Maybe a return to focusing on the basics would work.

Higher Education: Target One for More City Revenue

Another City Council plan to extract money from higher education in Pittsburgh has surfaced. Under the plan proffered by Mr. Burgess the City will negotiate a payment in lieu of taxes based on the value of land on which colleges and universities sit and the value of city services provided to the students at these institutions.

The Councilman’s approach is superior to the Mayor’s plan to levy an education privilege tax on students based on the tuition they pay. Mr. Burgess would at least try to determine the value of City services used by students. However, his plans falls short for several reasons.

First, the Burgess plan would base the estimate of student service use on what the City spends on other residents. But this obviously misses the mark. Most colleges have their own campus police forces and effectively replace city police for routine patrols and non-felony investigations. Then too, how many campus fires have City fireman responded to in recent years?

Large institutions and commercial establishments also pay separately for garbage collection so one of the City’s most expensive services provided to residents is not consumed by students. Beyond these drawbacks, the City cannot provide services to the students without providing services to the faculty and administrative staff. And since many of them live in the City and pay taxes, the estimate for students would have to take that into account. A very messy problem at best.

Using the spending on residents as a measure of the amount spent per student is simply not a meaningful way to approach this issue.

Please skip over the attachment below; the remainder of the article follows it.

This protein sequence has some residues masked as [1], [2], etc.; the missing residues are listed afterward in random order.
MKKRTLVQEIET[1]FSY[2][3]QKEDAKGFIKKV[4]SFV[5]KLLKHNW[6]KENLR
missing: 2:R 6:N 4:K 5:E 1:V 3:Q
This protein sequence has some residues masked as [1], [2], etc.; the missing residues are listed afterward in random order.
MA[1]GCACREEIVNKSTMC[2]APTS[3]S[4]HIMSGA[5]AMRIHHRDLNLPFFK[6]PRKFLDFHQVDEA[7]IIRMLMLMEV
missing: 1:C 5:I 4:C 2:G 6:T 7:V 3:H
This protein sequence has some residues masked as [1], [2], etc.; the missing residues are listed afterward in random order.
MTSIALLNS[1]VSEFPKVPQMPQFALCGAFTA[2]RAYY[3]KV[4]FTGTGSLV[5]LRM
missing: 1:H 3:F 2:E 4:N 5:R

At the same time, how does Mr. Burgess intend to estimate the tax revenue paid directly or indirectly by students? Many students live off campus in nearby housing and pay rent to property owners who in turn pay a portion of that rent to the City, County and school district. Their presence creates purchasing power to support shops, dining and tavern facilities that simply would not exist without that spending. Those businesses pay property taxes, license fees, LST taxes, wage taxes and payroll preparation taxes to the City. Indeed, many students are employed in the City and pay wage and LST taxes to Pittsburgh, undoubtedly at levels that exceed their usage of city services.

Finally, evaluating the value of land for the tax exempt institutions will present enormous theoretical and practical problems. The land derives a great deal of its value because of the presence of the institutions and the people, businesses and housing facilities needed to support the institutions.

In short, unless or until some organization with the resources and public confidence necessary to carries out a full blown, credible study of the taxes paid and services used by the institutions, all the talk of education privilege taxes or land taxes should be put on hold.